Brief History of the “Louis Vuitton Travel Bag”


Louis vuitton travel bag was a remarkable person. He was resentful of his stepmother and left the small Swiss border town in France in 1835 to make his way towards Paris in the following two years. After 17 years of apprenticeship with another trunk maker in Paris, he opened his own shop in 1854. He was also serving royal clients at that point.

Back in those days, only the wealthy could travel and had staff. Their luggage consisted of large trunks that were carried by their employees. He was inspired by the idea of a flat-topped trunk, which was easier to stack than the previous domed or circular ones. He experimented with canvas over leather to create a lighter trunk. Vuitton trunks became a huge commercial success because of this level of innovation. Unfortunately, Vuitton Atelier was also destroyed in the Franco-Prussian War of 1870. After rebuilding the business, he introduced a new line trunks with a distinctive bright red and beige stripe as well as a brown stripe and a beige stripes, which were to become the trademarks of Louis vuitton travel bag trunks. It was his first attempt to combat imitations of his products.

Louis Vuitton Travel Bag

Louis vuitton travel bag is one the most recognizable and valuable fashion & luxury brands today. Although they have a rich, diverse, and sometimes controversial history, most people know them for their LV monogrammed logo, which is found all over their products. Are these products, and in particular their duffle bags, worth the money?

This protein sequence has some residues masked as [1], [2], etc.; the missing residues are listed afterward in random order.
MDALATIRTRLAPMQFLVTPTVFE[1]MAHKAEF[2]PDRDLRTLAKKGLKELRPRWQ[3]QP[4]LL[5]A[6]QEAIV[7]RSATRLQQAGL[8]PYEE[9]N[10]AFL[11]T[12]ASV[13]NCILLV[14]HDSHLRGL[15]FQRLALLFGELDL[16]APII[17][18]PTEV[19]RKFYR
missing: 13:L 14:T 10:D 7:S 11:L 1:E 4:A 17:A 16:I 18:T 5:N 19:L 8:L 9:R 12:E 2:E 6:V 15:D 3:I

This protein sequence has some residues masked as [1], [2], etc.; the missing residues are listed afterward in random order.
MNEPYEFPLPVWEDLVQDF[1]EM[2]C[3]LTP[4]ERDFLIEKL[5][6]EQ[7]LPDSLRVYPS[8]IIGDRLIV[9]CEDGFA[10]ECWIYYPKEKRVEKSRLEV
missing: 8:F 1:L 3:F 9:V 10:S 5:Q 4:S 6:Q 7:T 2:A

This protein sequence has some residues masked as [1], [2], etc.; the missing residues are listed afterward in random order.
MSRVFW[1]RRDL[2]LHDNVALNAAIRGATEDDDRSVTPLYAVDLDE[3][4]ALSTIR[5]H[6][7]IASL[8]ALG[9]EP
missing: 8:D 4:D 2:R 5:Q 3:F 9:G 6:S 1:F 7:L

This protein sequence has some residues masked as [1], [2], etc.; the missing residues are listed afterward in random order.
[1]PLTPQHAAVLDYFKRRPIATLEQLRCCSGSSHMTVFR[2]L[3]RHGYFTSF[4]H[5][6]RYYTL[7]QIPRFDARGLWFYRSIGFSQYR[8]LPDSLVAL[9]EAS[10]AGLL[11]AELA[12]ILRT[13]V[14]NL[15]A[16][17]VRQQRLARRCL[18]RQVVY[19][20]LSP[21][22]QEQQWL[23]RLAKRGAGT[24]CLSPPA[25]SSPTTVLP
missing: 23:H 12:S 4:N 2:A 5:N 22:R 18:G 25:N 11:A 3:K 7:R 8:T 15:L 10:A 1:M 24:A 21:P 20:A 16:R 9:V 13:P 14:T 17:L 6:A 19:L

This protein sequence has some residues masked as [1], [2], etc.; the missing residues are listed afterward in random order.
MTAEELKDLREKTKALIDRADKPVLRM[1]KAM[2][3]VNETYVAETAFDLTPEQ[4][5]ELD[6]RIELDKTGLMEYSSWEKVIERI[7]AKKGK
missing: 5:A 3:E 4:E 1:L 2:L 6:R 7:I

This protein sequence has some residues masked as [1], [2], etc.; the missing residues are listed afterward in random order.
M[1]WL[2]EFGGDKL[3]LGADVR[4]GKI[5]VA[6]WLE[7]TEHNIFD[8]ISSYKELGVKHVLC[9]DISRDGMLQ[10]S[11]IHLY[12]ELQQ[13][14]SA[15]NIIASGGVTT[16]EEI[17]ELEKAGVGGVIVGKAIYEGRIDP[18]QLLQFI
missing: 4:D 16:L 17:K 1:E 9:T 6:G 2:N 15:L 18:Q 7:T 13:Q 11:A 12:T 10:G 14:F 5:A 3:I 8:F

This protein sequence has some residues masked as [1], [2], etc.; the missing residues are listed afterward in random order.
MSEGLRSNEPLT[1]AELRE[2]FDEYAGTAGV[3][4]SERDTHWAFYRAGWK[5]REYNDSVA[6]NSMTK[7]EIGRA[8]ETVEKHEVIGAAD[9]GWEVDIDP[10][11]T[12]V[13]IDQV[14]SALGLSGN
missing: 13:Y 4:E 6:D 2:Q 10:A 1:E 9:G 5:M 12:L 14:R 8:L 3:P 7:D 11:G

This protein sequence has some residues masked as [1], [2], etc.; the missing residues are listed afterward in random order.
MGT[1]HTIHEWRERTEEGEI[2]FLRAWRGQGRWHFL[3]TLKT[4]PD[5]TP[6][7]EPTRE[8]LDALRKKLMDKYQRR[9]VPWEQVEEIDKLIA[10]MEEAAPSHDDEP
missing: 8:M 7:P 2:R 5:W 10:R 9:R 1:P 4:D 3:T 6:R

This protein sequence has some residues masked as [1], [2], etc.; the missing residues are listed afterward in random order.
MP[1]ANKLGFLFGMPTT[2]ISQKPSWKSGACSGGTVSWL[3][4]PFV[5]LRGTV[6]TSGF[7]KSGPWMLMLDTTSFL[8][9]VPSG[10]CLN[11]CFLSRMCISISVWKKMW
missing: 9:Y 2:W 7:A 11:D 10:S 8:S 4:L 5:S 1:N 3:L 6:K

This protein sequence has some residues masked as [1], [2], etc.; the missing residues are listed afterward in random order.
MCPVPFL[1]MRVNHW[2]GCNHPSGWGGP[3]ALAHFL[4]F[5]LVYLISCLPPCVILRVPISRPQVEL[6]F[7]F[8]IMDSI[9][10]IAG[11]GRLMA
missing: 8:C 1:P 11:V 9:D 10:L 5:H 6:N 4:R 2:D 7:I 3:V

Even though mainstream consumers now want to own a Louis vuitton travel bag, it is still fashion’s most iconic status symbol. Their procuts are often heavily counterfeited. We bought our Keepall BANDOULIERE55 at the local Louis vuitton bag store to make sure it was a genuine item. Here’s some background about the company and the founder of the company before we move on to the bag.

Vuitton continued to innovate in order to maintain its competitive edge. He invented a lock system that had two spring buckles in 1886 that was so powerful that Harry Houdini couldn’t escape. Vuitton’s company was suffering from many imitators by 1888. He devised a checkerboard canvas known as Damier canvas. It is still in use today. Georges Vuitton’s son created an “LV” patterned canvas that featured quatrefoils, flowers and quatrefoils in 1896. This was another attempt at preventing counterfeiting. The same pattern can be found on the keepall that we are reviewing today. Vuitton was able to employ around 100 people by 1900, which suggests that it seems to have been successful. Vuitton took however until 1930 to introduce the Keepall bag.

During World War II the house, then run by Louis’ grandson Gaston Louis vuitton travel bag, was forced to work with the Nazi regime of Vichy France. They supported the puppet government of Marshal Philippe Petain and made a lot of money working for the Germans. Vuitton even opened a factory to produce busts of Marshal Petain. We can fast-forward to 1959. The way people travel has changed so Louis vuitton introduced smaller leather goods into its range of travel bags.